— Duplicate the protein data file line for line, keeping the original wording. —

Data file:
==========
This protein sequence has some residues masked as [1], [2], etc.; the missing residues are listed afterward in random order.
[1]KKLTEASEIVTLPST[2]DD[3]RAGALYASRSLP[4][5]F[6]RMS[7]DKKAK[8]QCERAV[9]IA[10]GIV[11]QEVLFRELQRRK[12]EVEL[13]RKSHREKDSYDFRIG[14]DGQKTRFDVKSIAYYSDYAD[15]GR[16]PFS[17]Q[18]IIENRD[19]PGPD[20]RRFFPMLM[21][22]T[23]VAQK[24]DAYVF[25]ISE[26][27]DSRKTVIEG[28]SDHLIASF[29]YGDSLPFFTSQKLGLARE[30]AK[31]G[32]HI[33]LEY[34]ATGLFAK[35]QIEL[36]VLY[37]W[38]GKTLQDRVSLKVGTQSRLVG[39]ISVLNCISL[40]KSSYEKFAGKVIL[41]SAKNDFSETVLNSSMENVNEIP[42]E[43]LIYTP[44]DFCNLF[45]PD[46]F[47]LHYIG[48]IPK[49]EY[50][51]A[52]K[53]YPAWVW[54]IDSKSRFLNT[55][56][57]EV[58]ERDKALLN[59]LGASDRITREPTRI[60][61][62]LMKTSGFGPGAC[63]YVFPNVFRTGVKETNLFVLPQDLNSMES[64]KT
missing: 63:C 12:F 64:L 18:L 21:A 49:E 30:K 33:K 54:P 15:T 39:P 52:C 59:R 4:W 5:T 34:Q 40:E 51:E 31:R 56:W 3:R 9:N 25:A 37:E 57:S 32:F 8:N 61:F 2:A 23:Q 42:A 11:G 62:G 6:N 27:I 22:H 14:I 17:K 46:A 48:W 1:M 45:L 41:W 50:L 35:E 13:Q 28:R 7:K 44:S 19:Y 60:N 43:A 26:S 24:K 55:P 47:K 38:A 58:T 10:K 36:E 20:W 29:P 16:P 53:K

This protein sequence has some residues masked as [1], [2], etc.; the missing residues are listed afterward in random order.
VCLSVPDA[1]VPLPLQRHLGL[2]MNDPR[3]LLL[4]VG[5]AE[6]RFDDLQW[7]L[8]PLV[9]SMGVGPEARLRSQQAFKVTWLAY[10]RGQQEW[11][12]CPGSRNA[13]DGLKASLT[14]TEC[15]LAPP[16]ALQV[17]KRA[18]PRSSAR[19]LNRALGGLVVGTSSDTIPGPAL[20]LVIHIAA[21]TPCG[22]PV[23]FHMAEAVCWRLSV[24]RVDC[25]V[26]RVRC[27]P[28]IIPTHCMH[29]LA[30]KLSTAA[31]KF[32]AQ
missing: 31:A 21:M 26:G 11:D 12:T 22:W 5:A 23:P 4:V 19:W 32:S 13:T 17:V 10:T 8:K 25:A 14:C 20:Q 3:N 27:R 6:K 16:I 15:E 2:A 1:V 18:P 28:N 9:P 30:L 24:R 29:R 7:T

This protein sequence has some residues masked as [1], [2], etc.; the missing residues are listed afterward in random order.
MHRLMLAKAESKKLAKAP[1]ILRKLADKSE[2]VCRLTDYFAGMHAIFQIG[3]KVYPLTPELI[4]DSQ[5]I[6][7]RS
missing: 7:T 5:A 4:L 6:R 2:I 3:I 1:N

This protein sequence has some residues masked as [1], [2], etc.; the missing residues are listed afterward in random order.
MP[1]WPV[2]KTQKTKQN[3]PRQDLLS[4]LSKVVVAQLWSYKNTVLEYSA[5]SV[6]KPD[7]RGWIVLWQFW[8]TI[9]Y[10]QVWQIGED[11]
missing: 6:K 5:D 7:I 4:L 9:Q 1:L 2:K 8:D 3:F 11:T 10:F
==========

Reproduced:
This protein sequence has some residues masked as [1], [2], etc.; the missing residues are listed afterward in random order.
[1]KKLTEASEIVTLPST[2]DD[3]RAGALYASRSLP[4][5]F[6]RMS[7]DKKAK[8]QCERAV[9]IA[10]GIV[11]QEVLFRELQRRK[12]EVEL[13]RKSHREKDSYDFRIG[14]DGQKTRFDVKSIAYYSDYAD[15]GR[16]PFS[17]Q[18]IIENRD[19]PGPD[20]RRFFPMLM[21][22]T[23]VAQK[24]DAYVF[25]ISE[26][27]DSRKTVIEG[28]SDHLIASF[29]YGDSLPFFTSQKLGLARE[30]AK[31]G[32]HI[33]LEY[34]ATGLFAK[35]QIEL[36]VLY[37]W[38]GKTLQDRVSLKVGTQSRLVG[39]ISVLNCISL[40]KSSYEKFAGKVIL[41]SAKNDFSETVLNSSMENVNEIP[42]E[43]LIYTP[44]DFCNLF[45]PD[46]F[47]LHYIG[48]IPK[49]EY[50][51]A[52]K[53]YPAWVW[54]IDSKSRFLNT[55][56][57]EV[58]ERDKALLN[59]LGASDRITREPTRI[60][61][62]LMKTSGFGPGAC[63]YVFPNVFRTGVKETNLFVLPQDLNSMES[64]KT
missing: 63:C 12:F 64:L 18:L 21:A 49:E 30:K 33:K 54:P 15:T 39:P 52:C 59:R 4:W 5:T 34:Q 40:E 51:E 31:R 56:W 3:R 9:N 25:A 37:E 57:S 32:F 8:N 61:F 2:A 23:Q 42:A 11:G 62:G 6:N 27:I 22:H 14:I 17:K 46:A 48:W 1:M 45:L 41:W 50:L 35:E 13:Q 28:R 7:K 44:S 19:Y 60:N 43:A 26:S 24:K 55:P 47:K 38:A 58:T 10:K 36:E 20:W 29:P 16:P 53:K

This protein sequence has some residues masked as [1], [2], etc.; the missing residues are listed afterward in random order.
VCLSVPDA[1]VPLPLQRHLGL[2]MNDPR[3]LLL[4]VG[5]AE[6]RFDDLQW[7]L[8]PLV[9]SMGVGPEARLRSQQAFKVTWLAY[10]RGQQEW[11][12]CPGSRNA[13]DGLKASLT[14]TEC[15]LAPP[16]ALQV[17]KRA[18]PRSSAR[19]LNRALGGLVVGTSSDTIPGPAL[20]LVIHIAA[21]TPCG[22]PV[23]FHMAEAVCWRLSV[24]RVDC[25]V[26]RVRC[27]P[28]IIPTHCMH[29]LA[30]KLSTAA[31]KF[32]AQ
missing: 31:A 21:M 26:G 11:D 12:T 22:W 5:A 23:P 4:V 19:W 32:S 13:T 17:V 10:T 8:K 25:A 14:C 20:Q 3:N 27:R 6:K 16:I 15:E 2:A 1:V 18:P 28:N 9:P 30:L 24:R 29:R 7:T

This protein sequence has some residues masked as [1], [2], etc.; the missing residues are listed afterward in random order.
MHRLMLAKAESKKLAKAP[1]ILRKLADKSE[2]VCRLTDYFAGMHAIFQIG[3]KVYPLTPELI[4]DSQ[5]I[6][7]RS
missing: 7:T 5:A 4:L 6:R 2:I 3:I 1:N

This protein sequence has some residues masked as [1], [2], etc.; the missing residues are listed afterward in random order.
MP[1]WPV[2]KTQKTKQN[3]PRQDLLS[4]LSKVVVAQLWSYKNTVLEYSA[5]SV[6]KPD[7]RGWIVLWQFW[8]TI[9]Y[10]QVWQIGED[11]
missing: 6:K 5:D 7:I 4:L 9:Q 1:L 2:K 8:D 3:F 11:T 10:F